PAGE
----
She Said What??!!!

Listen at me over here hollerin'

The Hitcher

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Never give rides to strangers.

That’s my motto.  Usually.  Tonight I broke with it to give a short lift to a teenager named Amanda, from South El Monte.

My book is about a girl who has been abandoned by her mother.  I started working on it about four years ago (yikes! Really??) and as I’ve learned more about my protagonist, and remember more about what my life was like at 12, 14, 16 and 18, I’ve become much more compassionate towards teenagers.  What an awful welter of hormones and emotions!  I remember a woman I knew telling me I would be happy to be out of my teens, and I just dismissed her thinking she was patronizing me.  LOL.

I had this crazy job working on a public access cable show called Homework Hotline.  We put the show together with the help of the professionals from the TV department for the school district, but they really let us run the boards, the cameras, the floor and the control room almost 100%.  Lots of fun, and I think I made about $4 or $6 an hour. Ha!  How nuts is that? Between that and my weekend job as a receptionist at this luxury real estate firm, I think I made about $600/month.  I thought I was rich!  I could do whatever my mother gave me permission to do.  And I remember how scared I was when I had to work late and take the bus home.  I’d puff myself up, turn up my walkman (ahh, the days of cassette tapes, remember them?) and blow out my eardrums so I could ignore all the grown-ass men trying to make time by asking for my name and number.  Losers.

I lived pretty far out of the city in a little suburb called Troutdale

Troutdale, Oregon.... 'Nuff said.

Troutdale, Oregon.... 'Nuff said.

.  And that’s about as exciting as it sounds.

Needless to say, walking 5-10 miles to get from one end of town to the other wasn’t a big deal.  But we also didn’t have to deal with some of the craziness the teenagers down here in SoCal do.  No, aside from the random serial killer or just nutjob WAR (White Aryan Resistance) gang member, life was pretty simple.  I’d had the Never Ride with A Stranger drilled into my head from childhood because we had a terrible man called the Green River Killer running around scooping up prostitutes and runaways and strangling them and dumping them in rivers… Even though that was happening up north in Washington, my parents were very clear about the no-riding-with-strangers rule.  I can’t tell you how many awful walks in freezing rain would’ve been avoided if I could’ve looked into the eyes of some kindly old woman and not seen John Wayne Gacy staring back at me.  But I digress.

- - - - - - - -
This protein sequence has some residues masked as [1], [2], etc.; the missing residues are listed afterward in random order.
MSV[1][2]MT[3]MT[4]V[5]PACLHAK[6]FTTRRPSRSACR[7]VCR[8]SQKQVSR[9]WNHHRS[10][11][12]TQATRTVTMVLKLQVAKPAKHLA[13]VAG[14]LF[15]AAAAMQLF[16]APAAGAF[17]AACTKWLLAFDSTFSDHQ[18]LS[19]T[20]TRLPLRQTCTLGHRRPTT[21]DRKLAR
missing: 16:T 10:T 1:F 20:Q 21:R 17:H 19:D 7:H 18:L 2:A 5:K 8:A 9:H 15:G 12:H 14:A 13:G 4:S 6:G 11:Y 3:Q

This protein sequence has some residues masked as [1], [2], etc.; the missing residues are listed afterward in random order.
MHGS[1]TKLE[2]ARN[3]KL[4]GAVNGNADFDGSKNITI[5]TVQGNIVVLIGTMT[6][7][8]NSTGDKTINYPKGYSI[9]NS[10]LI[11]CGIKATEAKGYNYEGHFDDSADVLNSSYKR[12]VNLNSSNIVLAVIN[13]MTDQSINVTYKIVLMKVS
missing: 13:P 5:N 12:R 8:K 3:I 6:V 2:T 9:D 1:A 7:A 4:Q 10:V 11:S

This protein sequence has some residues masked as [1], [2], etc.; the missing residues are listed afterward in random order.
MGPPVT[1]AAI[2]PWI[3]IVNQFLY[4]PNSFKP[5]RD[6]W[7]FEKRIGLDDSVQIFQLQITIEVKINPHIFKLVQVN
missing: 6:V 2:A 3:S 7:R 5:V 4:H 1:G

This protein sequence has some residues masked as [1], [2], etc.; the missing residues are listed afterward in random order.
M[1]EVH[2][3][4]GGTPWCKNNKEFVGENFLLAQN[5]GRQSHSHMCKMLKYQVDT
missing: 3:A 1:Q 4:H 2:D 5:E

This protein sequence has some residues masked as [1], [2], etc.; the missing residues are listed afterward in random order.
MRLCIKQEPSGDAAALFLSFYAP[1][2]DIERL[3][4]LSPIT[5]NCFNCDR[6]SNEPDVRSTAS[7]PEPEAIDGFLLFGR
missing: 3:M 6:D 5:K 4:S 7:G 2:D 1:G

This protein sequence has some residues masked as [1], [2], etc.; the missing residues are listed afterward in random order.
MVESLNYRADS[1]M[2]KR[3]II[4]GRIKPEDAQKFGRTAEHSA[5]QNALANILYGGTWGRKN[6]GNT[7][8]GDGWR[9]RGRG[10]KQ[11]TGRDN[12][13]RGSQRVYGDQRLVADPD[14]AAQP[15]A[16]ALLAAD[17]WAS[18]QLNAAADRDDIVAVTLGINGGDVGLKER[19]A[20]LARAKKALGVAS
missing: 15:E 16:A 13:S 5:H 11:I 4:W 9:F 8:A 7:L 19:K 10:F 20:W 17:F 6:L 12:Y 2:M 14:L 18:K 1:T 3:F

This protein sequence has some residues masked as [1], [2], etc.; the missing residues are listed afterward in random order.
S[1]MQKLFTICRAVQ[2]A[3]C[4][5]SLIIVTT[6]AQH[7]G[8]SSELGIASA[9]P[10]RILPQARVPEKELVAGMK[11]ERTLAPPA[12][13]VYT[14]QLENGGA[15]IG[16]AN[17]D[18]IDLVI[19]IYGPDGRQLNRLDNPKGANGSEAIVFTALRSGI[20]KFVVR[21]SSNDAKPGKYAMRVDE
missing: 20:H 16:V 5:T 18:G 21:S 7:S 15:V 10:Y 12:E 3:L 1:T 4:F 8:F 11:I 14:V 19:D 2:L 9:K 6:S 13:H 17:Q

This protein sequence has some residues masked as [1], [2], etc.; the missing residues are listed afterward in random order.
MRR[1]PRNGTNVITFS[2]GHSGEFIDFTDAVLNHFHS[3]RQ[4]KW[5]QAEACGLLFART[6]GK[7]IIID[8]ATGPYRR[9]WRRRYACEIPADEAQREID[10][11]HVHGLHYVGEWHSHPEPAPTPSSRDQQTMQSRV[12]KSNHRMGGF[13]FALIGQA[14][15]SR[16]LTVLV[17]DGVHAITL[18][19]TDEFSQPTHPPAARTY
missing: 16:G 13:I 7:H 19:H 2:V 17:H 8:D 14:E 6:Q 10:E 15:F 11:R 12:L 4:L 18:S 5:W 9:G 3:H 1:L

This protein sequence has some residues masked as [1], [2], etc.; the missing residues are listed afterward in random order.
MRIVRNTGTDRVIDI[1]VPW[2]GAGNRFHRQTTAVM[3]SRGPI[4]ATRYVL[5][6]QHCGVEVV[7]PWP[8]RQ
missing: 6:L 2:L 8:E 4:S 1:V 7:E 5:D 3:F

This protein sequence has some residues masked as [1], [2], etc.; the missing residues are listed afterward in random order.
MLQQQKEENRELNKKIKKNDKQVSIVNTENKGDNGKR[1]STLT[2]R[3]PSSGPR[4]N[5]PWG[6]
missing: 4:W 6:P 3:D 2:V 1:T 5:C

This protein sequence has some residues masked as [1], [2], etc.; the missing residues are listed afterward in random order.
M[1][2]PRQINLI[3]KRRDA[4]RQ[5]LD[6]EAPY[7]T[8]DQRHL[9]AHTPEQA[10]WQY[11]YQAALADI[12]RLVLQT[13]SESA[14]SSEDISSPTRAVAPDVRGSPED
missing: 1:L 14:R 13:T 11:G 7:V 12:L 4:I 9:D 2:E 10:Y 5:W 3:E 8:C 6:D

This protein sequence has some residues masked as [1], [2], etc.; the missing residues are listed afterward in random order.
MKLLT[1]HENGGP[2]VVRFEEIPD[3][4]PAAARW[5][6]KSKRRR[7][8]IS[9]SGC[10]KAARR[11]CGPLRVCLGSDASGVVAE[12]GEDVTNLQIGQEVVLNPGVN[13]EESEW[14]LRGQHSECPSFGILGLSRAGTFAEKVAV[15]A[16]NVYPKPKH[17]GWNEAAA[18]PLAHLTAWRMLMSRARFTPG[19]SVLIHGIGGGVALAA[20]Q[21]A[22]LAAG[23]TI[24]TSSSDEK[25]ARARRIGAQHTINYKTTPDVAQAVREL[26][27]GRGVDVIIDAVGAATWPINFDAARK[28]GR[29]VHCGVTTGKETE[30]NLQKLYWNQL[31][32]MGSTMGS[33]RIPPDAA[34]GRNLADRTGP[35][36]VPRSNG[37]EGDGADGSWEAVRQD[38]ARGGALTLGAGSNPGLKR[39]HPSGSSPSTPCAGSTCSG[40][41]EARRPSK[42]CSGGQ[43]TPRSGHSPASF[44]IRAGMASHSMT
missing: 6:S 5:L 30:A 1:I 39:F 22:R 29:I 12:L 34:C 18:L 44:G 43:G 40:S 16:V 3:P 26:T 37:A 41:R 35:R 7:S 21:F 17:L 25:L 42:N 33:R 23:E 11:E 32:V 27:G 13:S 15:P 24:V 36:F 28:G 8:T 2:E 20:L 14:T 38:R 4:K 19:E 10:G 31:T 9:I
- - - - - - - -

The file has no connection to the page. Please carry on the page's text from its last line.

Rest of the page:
So, there I am, hormonal, cold, hungry and leaving Pavilions after a late night run for Skinny Cow ice cream sandwiches and rice milk.  As I’m putting the cart back in the little cart thing-y, I see this young woman, maybe 15 or 16-years old, sitting outside, in the cold (did I mention it was cold out? No higher than 55 degrees or so).  I’m such a sucker for these kids out here selling candy.  Anyway, I buy some raisinettes, she asks if she can use my cellphone (which I also don’t normally let people do since I’m afraid they’ll call a 900 number and charge me $5,000/minute or somehow steal my identity by using my phone number….) and I listen as she has a conversation with some guy named Wayne who is supposed to be picking them up from their various locations.

Now, from the tone of the conversation I can flat-out say that Wayne sounds like he should not be working with children.  No child should have to wheedle and cajole to get a ride home.  Not at night.  And especially not a young woman with baby fat on her cheeks and sparkles on her fingernails.  I was so mad, but I just sat there and smiled because I didn’t want her thinking I was some crazy freak.  After she finished her call, I offered to give her a ride to the McDonald’s where Wayne had asked her to meet him (after suggesting she might try a few other locations to sell candy.  At night.  Alone.  Asshole!!!).  I was going to suggest she chuck him and just let me give her a ride all the way home, but I could tell from her wary look that she just barely trusted me to get her up the street (and I suspect the allure of french fries was stronger than that of arriving home, sans Wayne, in the car of some strange woman).

Nowhere for a kid to be waiting alone!

Nowhere for a kid to be waiting alone!

Anyway, she was very sweet, and ambitious, and determined to take care of herself and earn her own money so that her mother wouldn’t have to take care of her.  Had to look away so I wouldn’t tear up (stupid hormones!!).   I can’t help but worry about her waiting for Wayne at McDonald’s at 9:00 o’clock at night.  She reminded me of the young woman at the center of my book, who has that same combination of naivete, strength, ambition and cluelessness.  It made me think how little we change as we get older, we just get better at hiding it.  I mean, here I am thinking she’s an innocent for getting in a car with a stranger, but heck, she was a stranger to me and I let her use my phone and get in there with me.  I did have the dog to protect me.  Haha.  I’ll post about him some other time as well. She’s probably always gonna be that girl, and I’ll always be the girl who’d rather walk 5-10 miles than ride in a car with a stranger.

Written by Alyss Dixson

April 29, 2009 at 6:30 am

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